Cathryn Spence


MA (Guelph), Ph. D (Edinburgh)

Cathryn's research examines the economic and social history of women in early modern Scotland. Her research interests include urban and economic history, and the impact of gender and socioeconomic status when navigating economic relationships in early modern Western Europe. She is the author of Women, Credit, and Debt in Early Modern Scottish Towns (Gender and History series, Manchester University Press, 2016) and co-editor of the Edinburgh Housemaills Taxation Book, 1634-6 (Boydell, 2014). She has also written several chapters and articles that explore the intersecting topics of Scottish women, credit and debt, and work.

Cathryn teaches courses on: world history to 1900, medieval and early modern Britain and Europe, women and sexuality, and death. She holds a PhD in History from the University of Edinburgh and an MA in History from the University of Guelph. Prior to taking up her position at VIU she held teaching positions at the universities of Dalhousie, Keele, and New Brunswick (Saint John), as well as a two-year SSHRC postdoctoral fellowship at the University of Guelph.



Spence, C. (2016) Women, Credit and Debt in Early Modern Scottish Towns.(Manchester University Press, Gender and History series). [Winner of the Women's History Network (UK) Book Prize for 2017. The prize is awarded to the best first monograph in women's and gender history published in the preceding year.]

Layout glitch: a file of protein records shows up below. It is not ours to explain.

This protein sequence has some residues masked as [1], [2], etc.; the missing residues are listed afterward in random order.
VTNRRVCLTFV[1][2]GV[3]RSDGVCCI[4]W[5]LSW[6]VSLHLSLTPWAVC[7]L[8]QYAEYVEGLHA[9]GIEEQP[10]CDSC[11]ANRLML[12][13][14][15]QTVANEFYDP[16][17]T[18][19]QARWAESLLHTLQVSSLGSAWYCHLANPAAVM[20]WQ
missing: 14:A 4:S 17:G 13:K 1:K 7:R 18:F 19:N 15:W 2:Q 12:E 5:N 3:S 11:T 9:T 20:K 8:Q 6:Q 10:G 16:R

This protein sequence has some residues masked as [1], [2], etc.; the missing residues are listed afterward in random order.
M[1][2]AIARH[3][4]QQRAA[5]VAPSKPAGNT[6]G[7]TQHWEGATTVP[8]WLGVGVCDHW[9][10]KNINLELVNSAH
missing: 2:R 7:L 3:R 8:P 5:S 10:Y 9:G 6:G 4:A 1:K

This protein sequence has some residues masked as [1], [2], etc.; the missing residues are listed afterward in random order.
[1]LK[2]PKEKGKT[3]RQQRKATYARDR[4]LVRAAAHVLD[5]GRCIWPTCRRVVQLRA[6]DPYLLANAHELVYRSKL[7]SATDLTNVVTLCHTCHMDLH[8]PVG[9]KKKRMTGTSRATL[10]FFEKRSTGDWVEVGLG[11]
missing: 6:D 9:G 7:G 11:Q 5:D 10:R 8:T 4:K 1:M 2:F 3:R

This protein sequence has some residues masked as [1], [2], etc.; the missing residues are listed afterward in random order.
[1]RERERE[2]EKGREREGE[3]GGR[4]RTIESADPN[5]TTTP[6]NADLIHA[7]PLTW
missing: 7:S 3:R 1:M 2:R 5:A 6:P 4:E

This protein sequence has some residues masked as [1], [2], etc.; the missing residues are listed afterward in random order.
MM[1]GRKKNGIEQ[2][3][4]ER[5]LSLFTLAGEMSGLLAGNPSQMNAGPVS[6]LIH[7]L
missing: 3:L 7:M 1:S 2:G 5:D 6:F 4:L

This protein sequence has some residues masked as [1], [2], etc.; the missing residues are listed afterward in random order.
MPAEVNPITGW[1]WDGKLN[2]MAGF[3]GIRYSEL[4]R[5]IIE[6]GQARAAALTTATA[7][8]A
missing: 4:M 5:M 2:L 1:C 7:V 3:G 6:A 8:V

Spence C., and Allen, A. (eds) (2014) Edinburgh Housemaills Taxation Book, 1634-6, (Boydell & Brewer for the Scottish History Society).


  • Spence, C., (2017) ‘Gender and Credit in Early Modern European Towns’, in D. Simonton et al. (eds) The Routledge Handbook of Gender and the Urban Experience, (Routledge).
  • Spence, C. (2015) ‘Fatherless Daughters and Debt Repayment Agreements in Early Modern Scotland’, in E. Ewan and J. Nugent (eds) Childhood and Youth in Pre-modern Scotland, St Andrews Studies in Scottish History, (Boydell & Brewer), pp. 32-46.
  • Spence, C. (2013) ‘“For his interest”?: Women and coverture in early modern Scotland’, in C. Beattie and M. F. Stevens (eds) Married Women and the Law in Premodern Northwest Europe, 1200-1800, (Boydell & Brewer), pp. 173-90.
  • Spence, C. (2011) ‘‘You've got “maill”’: Women as Rentiers of Property in Seventeenth-Century Edinburgh’, Colloquia: Journal of Central European History, vol. 18, pp. 68-80.
  • Spence, C. (2008) ‘Women and Business in Sixteenth-Century Edinburgh: Evidence from their testaments’, Journal of Scottish Historical Studies, vol. 28:1, pp. 1-19.

Blog Posts

Spence, C. (2015) ‘Taxing History: Space, Place, and Gender in Early Modern Edinburgh’, Gender and Work in Early Modern Europe, 2 Feb 2014.

Spence, C. (2014) ‘What the ell?’, History Links Dornoch, 19 May 2014.

Spence, C. (2011) ‘Women’s History Month: Women, Credit and Debt in Early Modern Edinburgh’, Women’s History Network Blog, 27 March 2011.

Book Reviews

English Historical Review (forthcoming); Early Modern Women: An Interdisciplinary Journal (forthcoming, vol. 9:2, Spring 2015); Scottish Studies Newsletter (No. 44); Journal of British Studies (vols 53:1,52:4); International Review of Scottish Studies (vol. 38); Women’s History Review (vol. 22:3); Economic History Review (vol. 65:2).